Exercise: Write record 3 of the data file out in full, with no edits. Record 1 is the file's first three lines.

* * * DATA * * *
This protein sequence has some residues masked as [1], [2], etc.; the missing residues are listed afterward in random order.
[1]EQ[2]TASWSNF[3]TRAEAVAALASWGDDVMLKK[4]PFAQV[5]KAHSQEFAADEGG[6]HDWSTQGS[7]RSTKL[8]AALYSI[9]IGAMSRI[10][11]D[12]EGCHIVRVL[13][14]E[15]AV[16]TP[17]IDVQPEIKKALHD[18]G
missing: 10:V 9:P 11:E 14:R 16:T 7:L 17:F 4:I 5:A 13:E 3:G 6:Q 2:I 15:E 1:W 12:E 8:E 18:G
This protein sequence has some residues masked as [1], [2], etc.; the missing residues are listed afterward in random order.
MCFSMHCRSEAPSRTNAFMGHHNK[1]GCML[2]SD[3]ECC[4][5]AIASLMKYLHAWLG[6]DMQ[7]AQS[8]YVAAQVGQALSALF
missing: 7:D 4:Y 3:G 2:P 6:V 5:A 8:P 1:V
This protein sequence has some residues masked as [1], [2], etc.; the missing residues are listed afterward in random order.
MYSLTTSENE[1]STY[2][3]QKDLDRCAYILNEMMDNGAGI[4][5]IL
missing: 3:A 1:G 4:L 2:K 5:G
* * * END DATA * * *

This protein sequence has some residues masked as [1], [2], etc.; the missing residues are listed afterward in random order.
MYSLTTSENE[1]STY[2][3]QKDLDRCAYILNEMMDNGAGI[4][5]IL
missing: 3:A 1:G 4:L 2:K 5:G